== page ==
Best Movies of All Time + Topher Grace



Take Me Home Tonight is a 2011 comedy directed by Michael Dowse that chronicles the nights of three twenty-somethings as they traverse their way through a summer-ending party. The film opens on Matt Franklin (Topher Grace), an MIT graduate who lives with his parents and works at Suncoast Video, as he learns that Tori Frederking (Teresa Palmer), his high school crush, is back in town. The two meet by chance at Matt's workplace where he tells her that he is now working for Goldman Sachs. Impressed by their similar line of business, Tori asks Matt whether he is attending the (in)famous Kyle Masterson (Chris Pratt) party later that evening. Matt says he'll see her there then makes his way to find his best friend Barry (Dan Fogler) to tell him the news. Barry, who had just been fired from his job at a car dealership, chooses to help Matt with his fa├žade by stealing a car. With the help of Matt's twin sister Wendy (Anna Faris), the three finally make it to Kyle's party, and Matt begins his attempts at wooing Tori.

When I first saw the trailers for this film, I thought we might be in for a fun ride back into the late 1980s. The trailer was filled with some classic '80s musical hits, so I thought we might have another homage to that particular time period. I'd like to say now that Take Me Home Tonight doesn't come close to succeeding in that particular regard. The storyline could have easily taken place in 2011, and at times, I completely forgot that I was supposed to be in 1988. The only thing that's left to keep the audience tied to the '80s is the constant stream of '80s music; the rest of the film, however, doesn't carry any of that feel or appeal.

The storyline is decent but doesn't offer anything truly spectacular. I liked the fact that we have three intertwined storylines as it gives a little bit of a fresh breath of air every ten minutes or so. Yes, the Matt-Tori relationship is the film's centerpiece, but we also get a glimpse into Barry's attempts at getting high and getting laid as well as Wendy's struggle with her application to Cambridge as well as her relationship with the aforementioned Kyle Masterson. In a way, all three stories are connected, but their connection comes full circle back to Matt. I mean, he is the film's central character, so it makes sense logically to bring everything back to him. His story in the film is probably the simplest: he's a young man who has no direction in life, and when he sees an opportunity to score on one of his biggest high school regrets, he decides to take action. In a way, I felt like I could relate to Matt, but I won't bore you with any of those particular details here.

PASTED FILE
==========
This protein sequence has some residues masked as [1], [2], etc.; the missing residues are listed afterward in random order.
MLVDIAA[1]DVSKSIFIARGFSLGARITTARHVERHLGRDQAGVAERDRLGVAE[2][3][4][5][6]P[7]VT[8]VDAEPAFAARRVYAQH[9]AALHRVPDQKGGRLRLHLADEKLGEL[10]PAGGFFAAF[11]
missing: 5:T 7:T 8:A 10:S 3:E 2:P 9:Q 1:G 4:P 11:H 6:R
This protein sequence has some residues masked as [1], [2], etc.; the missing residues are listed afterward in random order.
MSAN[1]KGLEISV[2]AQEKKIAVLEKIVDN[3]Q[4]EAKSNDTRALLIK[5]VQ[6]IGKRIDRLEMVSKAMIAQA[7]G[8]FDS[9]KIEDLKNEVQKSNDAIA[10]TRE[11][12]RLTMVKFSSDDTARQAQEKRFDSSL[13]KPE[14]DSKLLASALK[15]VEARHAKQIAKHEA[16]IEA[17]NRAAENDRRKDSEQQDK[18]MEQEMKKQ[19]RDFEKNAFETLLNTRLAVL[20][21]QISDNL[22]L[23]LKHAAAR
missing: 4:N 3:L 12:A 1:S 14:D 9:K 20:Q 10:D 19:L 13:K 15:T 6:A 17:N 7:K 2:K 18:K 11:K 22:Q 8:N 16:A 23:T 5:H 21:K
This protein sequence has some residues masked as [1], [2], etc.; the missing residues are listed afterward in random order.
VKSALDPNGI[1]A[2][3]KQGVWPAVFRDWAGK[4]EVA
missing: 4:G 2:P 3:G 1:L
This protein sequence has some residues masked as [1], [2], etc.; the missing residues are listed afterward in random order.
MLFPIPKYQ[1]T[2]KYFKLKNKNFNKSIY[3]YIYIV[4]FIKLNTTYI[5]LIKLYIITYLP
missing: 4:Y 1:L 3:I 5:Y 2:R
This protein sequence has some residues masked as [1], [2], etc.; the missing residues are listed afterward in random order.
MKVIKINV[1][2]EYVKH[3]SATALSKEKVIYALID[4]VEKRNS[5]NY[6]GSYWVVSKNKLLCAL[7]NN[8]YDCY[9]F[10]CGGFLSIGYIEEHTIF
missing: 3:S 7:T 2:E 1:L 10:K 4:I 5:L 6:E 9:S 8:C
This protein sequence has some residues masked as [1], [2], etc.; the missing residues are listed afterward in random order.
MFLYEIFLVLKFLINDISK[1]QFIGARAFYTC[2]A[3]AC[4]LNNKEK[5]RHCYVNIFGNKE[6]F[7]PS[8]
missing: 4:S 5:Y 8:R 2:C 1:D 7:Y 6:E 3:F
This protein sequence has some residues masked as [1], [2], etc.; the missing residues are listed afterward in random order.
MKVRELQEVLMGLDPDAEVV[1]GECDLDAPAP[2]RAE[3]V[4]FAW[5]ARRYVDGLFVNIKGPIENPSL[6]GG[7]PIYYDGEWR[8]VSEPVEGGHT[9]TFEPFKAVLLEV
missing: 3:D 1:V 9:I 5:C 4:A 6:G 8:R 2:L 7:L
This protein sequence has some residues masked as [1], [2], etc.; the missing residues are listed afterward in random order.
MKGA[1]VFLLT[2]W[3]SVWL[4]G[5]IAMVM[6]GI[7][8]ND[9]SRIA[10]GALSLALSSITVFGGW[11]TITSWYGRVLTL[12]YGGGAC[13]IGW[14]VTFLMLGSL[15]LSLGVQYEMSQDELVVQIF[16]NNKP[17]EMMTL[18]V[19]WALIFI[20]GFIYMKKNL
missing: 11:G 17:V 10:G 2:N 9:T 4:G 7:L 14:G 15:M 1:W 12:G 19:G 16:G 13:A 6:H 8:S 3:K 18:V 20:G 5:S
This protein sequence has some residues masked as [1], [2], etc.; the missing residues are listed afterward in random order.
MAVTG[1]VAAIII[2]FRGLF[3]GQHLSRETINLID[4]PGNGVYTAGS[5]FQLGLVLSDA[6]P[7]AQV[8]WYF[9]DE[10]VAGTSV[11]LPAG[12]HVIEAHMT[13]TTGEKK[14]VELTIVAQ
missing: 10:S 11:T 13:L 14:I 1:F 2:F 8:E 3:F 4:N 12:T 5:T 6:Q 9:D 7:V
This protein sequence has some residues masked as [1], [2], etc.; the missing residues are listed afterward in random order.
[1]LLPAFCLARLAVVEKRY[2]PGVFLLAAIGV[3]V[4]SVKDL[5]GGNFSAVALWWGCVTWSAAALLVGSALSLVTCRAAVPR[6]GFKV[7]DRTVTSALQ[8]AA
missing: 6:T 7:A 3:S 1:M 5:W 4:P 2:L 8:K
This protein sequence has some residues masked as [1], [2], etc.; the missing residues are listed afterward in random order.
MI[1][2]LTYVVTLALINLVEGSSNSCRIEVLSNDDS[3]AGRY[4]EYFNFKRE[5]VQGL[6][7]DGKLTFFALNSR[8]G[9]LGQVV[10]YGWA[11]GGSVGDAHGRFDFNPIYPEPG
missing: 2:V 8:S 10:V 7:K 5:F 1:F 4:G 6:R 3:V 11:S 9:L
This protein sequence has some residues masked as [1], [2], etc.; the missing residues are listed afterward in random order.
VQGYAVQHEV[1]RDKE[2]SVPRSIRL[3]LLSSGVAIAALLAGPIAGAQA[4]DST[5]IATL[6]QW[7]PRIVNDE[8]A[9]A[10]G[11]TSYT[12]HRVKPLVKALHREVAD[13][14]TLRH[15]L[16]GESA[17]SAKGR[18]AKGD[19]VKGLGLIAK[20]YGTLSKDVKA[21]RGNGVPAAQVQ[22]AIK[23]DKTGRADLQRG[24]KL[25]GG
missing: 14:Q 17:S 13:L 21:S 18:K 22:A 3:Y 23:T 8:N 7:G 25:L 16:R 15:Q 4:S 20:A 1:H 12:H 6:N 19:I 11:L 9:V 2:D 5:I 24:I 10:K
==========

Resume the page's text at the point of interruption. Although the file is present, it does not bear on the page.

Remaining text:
The acting is also decent but we're not given anything truly spectacular. For a comedic film, the bar is relatively on keel with what you should expect with this type of film. Our aforementioned "leads" do their best with what they're given. Despite the fact that I'm not much of a Topher Grace fan, I think he did well with this particular role. Faris and Fogler are okay, and Palmer brings a little bit of sass to the screen (and she's definitely easy on the eyes). As is the norm in comedic films nowadays, Take Me Home Tonight is filled with a slew of cameos. Be on the lookout for the likes of Demetri Martin, Michael Biehn, Michelle Trachtenberg and Michael Ian Black. Unfortunately, none of those individuals named really gives a fantastic cameo piece. Part of the reason some comedies have been successful in recent years is the effectiveness of their supporting characters and cameos. Look at 2009's The Hangover - it had a who's who cast of Hollywood celebs, and it was capped by an extended Mike Tyson cameo, and he's one of the first people you remember about that film. Star power works, my friends, and it definitely helps people remember a film.

The biggest problem with Take Me Home Tonight is that it's going to be entirely forgettable. If you asked me in a week, I probably won't remember much about what happened and about what was funny within the film. It ultimately didn't make me laugh all that much. It's a nice ride while you're riding it, but as soon as it's over, you're definitely ready to move on. The great films make you keep thinking about them, pondering them and laughing at them. Take Me Home Tonight won't do that - it's good for a one-time view, but that's all it will ever be.

Movie Review Summary:Grade: C-
Thumbs Sideways

2011, Anna Faris, Chris Pratt, comedy, Dan Fogler, Demetri Martin, Michael Biehn, Michael Dowse, Michelle Trachtenberg, movie review, romance, Take Me Home Tonight, Teresa Palmer, and more:

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